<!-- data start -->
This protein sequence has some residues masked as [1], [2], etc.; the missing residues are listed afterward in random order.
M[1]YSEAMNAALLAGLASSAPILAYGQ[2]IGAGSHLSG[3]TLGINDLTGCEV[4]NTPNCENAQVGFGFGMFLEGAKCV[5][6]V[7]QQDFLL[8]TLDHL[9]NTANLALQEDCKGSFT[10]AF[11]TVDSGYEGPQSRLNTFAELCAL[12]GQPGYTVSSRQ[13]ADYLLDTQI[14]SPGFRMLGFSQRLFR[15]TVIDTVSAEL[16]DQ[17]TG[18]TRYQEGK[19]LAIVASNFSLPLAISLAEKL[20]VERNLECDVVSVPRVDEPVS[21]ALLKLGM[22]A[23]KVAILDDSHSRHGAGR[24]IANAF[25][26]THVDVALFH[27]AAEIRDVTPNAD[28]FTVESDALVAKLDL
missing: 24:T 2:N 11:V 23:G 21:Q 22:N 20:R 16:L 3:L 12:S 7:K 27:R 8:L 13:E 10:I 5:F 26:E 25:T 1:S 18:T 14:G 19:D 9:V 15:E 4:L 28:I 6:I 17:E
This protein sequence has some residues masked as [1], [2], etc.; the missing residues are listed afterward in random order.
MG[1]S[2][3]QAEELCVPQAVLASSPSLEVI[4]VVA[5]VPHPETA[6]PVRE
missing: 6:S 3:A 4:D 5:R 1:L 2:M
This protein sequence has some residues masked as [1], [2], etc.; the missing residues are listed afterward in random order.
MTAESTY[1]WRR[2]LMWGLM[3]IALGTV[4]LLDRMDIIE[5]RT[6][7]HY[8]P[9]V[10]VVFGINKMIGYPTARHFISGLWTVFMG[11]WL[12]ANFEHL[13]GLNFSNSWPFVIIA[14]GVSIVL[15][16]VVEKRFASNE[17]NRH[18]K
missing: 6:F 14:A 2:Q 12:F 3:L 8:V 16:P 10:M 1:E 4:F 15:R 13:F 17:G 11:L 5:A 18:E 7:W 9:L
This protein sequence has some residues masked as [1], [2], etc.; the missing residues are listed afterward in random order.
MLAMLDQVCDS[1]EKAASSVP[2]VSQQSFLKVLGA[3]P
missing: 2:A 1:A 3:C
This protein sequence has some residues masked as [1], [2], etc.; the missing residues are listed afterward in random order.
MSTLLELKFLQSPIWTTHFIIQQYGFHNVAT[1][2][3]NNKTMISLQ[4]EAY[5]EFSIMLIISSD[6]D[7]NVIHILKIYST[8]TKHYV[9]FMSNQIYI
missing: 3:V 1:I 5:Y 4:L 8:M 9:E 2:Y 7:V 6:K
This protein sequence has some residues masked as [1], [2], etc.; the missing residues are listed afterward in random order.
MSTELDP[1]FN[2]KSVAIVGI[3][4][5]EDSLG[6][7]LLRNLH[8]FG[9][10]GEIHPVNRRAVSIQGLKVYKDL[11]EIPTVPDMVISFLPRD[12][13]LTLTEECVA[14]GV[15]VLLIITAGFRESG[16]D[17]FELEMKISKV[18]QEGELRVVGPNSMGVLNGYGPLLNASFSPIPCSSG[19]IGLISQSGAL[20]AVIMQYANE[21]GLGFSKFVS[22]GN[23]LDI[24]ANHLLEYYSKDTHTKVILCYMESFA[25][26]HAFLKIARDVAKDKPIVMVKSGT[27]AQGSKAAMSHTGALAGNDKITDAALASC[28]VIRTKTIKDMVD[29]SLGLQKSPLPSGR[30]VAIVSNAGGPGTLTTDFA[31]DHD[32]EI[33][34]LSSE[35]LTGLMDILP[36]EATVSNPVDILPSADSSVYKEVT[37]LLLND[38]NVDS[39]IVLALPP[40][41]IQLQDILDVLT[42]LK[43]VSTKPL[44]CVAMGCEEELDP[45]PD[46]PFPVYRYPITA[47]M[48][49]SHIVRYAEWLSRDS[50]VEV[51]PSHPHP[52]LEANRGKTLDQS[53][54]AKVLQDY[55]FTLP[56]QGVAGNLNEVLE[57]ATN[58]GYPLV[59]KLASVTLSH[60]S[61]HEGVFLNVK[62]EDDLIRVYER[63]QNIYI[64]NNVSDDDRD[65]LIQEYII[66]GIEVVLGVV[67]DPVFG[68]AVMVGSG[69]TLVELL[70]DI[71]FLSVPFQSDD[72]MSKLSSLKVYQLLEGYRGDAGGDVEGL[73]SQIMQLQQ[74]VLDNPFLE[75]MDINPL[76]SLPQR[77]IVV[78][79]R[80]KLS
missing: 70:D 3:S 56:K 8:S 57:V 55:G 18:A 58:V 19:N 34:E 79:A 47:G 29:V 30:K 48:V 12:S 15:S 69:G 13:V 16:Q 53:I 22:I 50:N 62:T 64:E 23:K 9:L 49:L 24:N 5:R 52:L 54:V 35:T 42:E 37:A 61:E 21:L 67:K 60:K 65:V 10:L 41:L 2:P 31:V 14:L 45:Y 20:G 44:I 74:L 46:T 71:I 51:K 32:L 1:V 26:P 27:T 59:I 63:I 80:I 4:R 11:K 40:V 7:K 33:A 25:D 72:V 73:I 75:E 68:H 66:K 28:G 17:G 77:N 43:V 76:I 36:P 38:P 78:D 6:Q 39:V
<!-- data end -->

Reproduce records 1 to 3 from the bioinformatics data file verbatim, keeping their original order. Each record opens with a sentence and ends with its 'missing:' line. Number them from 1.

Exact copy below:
This protein sequence has some residues masked as [1], [2], etc.; the missing residues are listed afterward in random order.
M[1]YSEAMNAALLAGLASSAPILAYGQ[2]IGAGSHLSG[3]TLGINDLTGCEV[4]NTPNCENAQVGFGFGMFLEGAKCV[5][6]V[7]QQDFLL[8]TLDHL[9]NTANLALQEDCKGSFT[10]AF[11]TVDSGYEGPQSRLNTFAELCAL[12]GQPGYTVSSRQ[13]ADYLLDTQI[14]SPGFRMLGFSQRLFR[15]TVIDTVSAEL[16]DQ[17]TG[18]TRYQEGK[19]LAIVASNFSLPLAISLAEKL[20]VERNLECDVVSVPRVDEPVS[21]ALLKLGM[22]A[23]KVAILDDSHSRHGAGR[24]IANAF[25][26]THVDVALFH[27]AAEIRDVTPNAD[28]FTVESDALVAKLDL
missing: 24:T 2:N 11:V 23:G 21:Q 22:N 20:R 16:L 3:L 12:S 7:K 27:R 8:L 13:E 10:I 5:F 26:E 25:T 1:S 18:T 14:G 19:D 9:V 15:E 4:L 28:I 6:I 17:E
This protein sequence has some residues masked as [1], [2], etc.; the missing residues are listed afterward in random order.
MG[1]S[2][3]QAEELCVPQAVLASSPSLEVI[4]VVA[5]VPHPETA[6]PVRE
missing: 6:S 3:A 4:D 5:R 1:L 2:M
This protein sequence has some residues masked as [1], [2], etc.; the missing residues are listed afterward in random order.
MTAESTY[1]WRR[2]LMWGLM[3]IALGTV[4]LLDRMDIIE[5]RT[6][7]HY[8]P[9]V[10]VVFGINKMIGYPTARHFISGLWTVFMG[11]WL[12]ANFEHL[13]GLNFSNSWPFVIIA[14]GVSIVL[15][16]VVEKRFASNE[17]NRH[18]K
missing: 6:F 14:A 2:Q 12:F 3:L 8:V 16:P 10:M 1:E 4:F 15:R 13:F 17:G 11:L 5:A 18:E 7:W 9:L